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Recursive and Explicit Formulas


Date: 01/19/99 at 23:58:02
From: Dawn Ososke
Subject: Recursive and Explicit formulas

Is there an easy way to convert recursive formulas into explicit ones 
and vice versa? I've studied the examples in my pre-calculus book, but 
all of the examples are easy-to-solve problems, unlike the ones I will 
have to solve on the test. I've tried figuring out the first ten or so 
numbers in a particular sequence, but rarely can I see a pattern that 
I can put into a formula.


Date: 01/20/99 at 13:18:24
From: Doctor Rob
Subject: Re: Recursive and Explicit formulas

In general, this is a fairly difficult problem. There are easy cases,
but there are hard cases, and there are unsolved (and possibly 
unsolvable) cases, too. The situation is analogous to the situation 
when you are faced with a differential equation (analogue of a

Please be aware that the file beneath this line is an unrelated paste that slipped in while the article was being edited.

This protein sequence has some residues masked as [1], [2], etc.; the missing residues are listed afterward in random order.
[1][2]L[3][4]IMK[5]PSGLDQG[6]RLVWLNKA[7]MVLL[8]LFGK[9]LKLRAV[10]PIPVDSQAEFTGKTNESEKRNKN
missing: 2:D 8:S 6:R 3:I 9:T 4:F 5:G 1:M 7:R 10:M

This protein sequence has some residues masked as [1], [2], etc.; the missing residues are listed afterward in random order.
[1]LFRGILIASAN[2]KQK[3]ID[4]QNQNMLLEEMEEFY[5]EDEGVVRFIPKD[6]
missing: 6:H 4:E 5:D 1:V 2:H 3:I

recursion) or an explicit equation for a function (analogue of the 
formula).  

Let the sequence be S(1), S(2), .... Some of the cases where you can 
find the formula given the recursion are:

1. Recursions that are sums of terms like c(i)*S(n-i), where c(i) are
   constants, like the Fibonacci recursion:  
   S(n) = 1*S(n-1) + 1*S(n-2).

2. As in (1), but you can also have a term which is a polynomial in n,
   like S(n) = 2*S(n-1) + n.

3. Things like S(n) = S(n-1)^c, where c is a constant.

There are lots of others, too.

If you start with a formula and want to find a recursion, it is a good 
idea to write out S(n), S(n-1), S(n-2), and try to see some part of the 
first formula that is actually equal to one of the other formulas. For 
example, if:

   S(n) = n*2^n,  S(n-1) = (n-1)*2^(n-1), etc.

then you can see that the second formula can be converted into the 
first by multiplying by (2*n)/(n-1), so

   S(n) = [(2*n)/(n-1)]*S(n-1),  S(1) = 2

is a recursion which this formula satisfies.

- Doctor Rob, The Math Forum
  http://mathforum.org/dr.math/   
    
Associated Topics:
High School Discrete Mathematics
High School Sequences, Series

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